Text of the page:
For one thing, I'm sure that with the increasing number of households getting high speed internet connections, we'll be seeing a lot more MMORPGs, and not just of the fantasy type.  One of the things I've mentioned in the past to Heath on his column is the fact that I'd really like to see the CLAMP manga/anime Angelic Layer as an MMORPG, or maybe more of an MMOFG--Massive Multiplayer Online Fighting Game.  (The premise of Angelic Layer was that in the future, people could design action figures that they could control using mental telepathy through special headsets.)  Developers just have to find that special niche market that appeals not just to the mainstream, though--I believe that there's a very good golf-related MMORPG out there.


Change is inevitable, except from a vending machine.

In response to Angel0886's letter yesterday re: how much they hate new handhelds for no solid reason, I say this: Would you rather they include new features in the system (i.e. voice input, touchpad, etc.) and not use it? How dare they try and innovate! Damn them! "Why won't they just up the graphics capability and call it a day! Two buttons is all I need!". I really don't understand how someone can "bash" a new tech for being.....uhhh....improved? Yah, it's gonna cost more, but how much did a friggin ten pound original gameboy cost when it came out. Don't whine about innovation, or that it's "useless" or "shouldn't be there". If that were the case, we'd be without a lot of staples we all enjoy....


I like improvement as much as the next person, but I'm still fond of backwards compatibility and simplicity, and at least the same ease of use as an earlier incarnation.  I was playing some of my old GBC games on my GBA, and I'm pleased that the DS has backwards compatibility, albeit limited (it's something I'm thinking of buying.)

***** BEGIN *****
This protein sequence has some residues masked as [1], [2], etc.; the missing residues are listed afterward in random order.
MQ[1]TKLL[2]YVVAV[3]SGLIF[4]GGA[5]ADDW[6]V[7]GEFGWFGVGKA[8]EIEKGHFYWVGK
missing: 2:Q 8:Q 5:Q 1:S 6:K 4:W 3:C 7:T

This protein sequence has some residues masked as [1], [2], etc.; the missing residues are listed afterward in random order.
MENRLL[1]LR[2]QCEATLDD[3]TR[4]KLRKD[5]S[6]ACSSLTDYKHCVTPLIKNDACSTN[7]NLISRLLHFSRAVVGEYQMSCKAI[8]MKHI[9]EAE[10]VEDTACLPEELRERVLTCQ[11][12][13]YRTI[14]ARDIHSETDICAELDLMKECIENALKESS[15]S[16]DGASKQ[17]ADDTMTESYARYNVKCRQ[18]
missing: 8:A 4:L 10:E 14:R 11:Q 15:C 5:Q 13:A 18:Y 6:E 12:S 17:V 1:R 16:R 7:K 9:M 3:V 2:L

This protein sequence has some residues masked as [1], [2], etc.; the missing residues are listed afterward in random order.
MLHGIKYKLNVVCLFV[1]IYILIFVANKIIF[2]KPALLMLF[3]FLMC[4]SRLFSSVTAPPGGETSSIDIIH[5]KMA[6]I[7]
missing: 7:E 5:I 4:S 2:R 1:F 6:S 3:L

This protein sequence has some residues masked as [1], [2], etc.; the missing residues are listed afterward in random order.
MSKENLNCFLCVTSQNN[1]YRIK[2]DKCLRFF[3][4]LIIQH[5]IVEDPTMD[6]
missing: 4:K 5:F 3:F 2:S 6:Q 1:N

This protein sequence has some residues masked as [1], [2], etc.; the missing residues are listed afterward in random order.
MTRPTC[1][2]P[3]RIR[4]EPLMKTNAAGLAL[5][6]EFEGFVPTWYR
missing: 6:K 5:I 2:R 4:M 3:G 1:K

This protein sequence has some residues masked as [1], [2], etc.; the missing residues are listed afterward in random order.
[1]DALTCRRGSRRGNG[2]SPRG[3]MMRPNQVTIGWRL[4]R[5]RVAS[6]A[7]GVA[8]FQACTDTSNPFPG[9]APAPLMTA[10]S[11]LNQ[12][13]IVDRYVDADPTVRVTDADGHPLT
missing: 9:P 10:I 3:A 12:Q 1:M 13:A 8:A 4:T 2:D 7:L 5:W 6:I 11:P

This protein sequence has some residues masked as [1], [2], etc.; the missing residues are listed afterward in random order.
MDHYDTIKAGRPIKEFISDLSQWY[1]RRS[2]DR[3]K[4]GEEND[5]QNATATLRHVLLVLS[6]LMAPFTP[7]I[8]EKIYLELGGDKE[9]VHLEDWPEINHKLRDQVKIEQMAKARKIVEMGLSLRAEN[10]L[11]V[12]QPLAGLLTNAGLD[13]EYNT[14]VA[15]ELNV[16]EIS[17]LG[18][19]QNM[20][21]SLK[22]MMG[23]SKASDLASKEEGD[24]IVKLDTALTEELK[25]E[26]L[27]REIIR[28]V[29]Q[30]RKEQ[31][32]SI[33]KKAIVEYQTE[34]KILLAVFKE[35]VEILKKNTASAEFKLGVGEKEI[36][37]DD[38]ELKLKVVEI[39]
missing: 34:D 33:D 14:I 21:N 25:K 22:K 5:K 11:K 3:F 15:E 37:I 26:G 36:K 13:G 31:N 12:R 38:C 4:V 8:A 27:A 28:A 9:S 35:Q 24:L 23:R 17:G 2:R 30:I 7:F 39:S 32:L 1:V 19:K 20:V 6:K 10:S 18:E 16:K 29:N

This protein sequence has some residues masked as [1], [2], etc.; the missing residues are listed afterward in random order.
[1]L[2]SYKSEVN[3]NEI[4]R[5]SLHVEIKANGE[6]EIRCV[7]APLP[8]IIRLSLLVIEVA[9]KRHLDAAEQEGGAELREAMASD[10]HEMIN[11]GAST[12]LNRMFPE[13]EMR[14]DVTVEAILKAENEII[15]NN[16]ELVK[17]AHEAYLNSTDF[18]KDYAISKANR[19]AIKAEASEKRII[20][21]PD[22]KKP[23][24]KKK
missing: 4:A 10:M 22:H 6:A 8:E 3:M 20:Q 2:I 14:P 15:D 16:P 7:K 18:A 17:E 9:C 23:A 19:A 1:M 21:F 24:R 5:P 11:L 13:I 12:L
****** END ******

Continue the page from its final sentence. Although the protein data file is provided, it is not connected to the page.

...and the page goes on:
By the way, I bought my first Game Boy in 1992 for $89.99, which is when it INCLUDED such wonderful things as headphones, batteries and even a free game (Tetris.)

But, my question is this: Do you feel "UMD", the PSP movie format will catch on? I appreciate having the ability to play movies on the PSP, but do I really want to invest in something I can only watch on said PSP, especially when I already own a DVD player.. Now for those that want to point and shout "hypocrite!", I'm not complaining about the feature, rather the way Sony opted to introduce a new standard in order to rake in more cash. I can see this being a lot more acceptable if they introduced some sort of converter whereby you could insert the UMD into some sort of DVD shell, and then place that in the standard DVD to playback. Kind of like really old school CD-ROM drives, where you had to put the CD in a really bulked up jewel case lookin' thing, and insert that into the drive. Thoughts?



From what I've been hearing about the PSP, there's a lot of negative points about it.  The size of the screen, the battery life...things like that that lend it to be more of a gaming machine than something you can watch a three hour movie on.  I know a lot of anime companies (and Squeenix with their dear little pet project) are releasing UMD's of some of their series, but rather stripped down from their DVD forms.  It makes me feel like the UMD turns the PSP into some glorified big kid's Video Now or Game Boy Advance Video player.  Sony always seems to be introducing new standards.  A lot of their CD players come with software to create ATRAC files, which I think are like the Betamax of digital music, and then there's the whole thing with mini discs and how they never really seemed to catch on in America.  (If you've never seen a mini disc: imagine a small compact disc, about the size of a UMD, in a clear plastic casing hinged like a 3.5" diskette.)  As for a converter, correct me if I'm wrong, but does the PSP have a video-out jack, whereby you can connect a yellow RCA cable from it to your TV?  (Of course, the picture quality is going to most likely be somewhat lacking...)

Thanks to FF7: AC, I can never watch Nurse Angel Ririka SOS in the same way again.

Q&A Hopeful of the Hour:

I've heard that Final Fantasy VII will be released simultaneously in Japan and North America on the same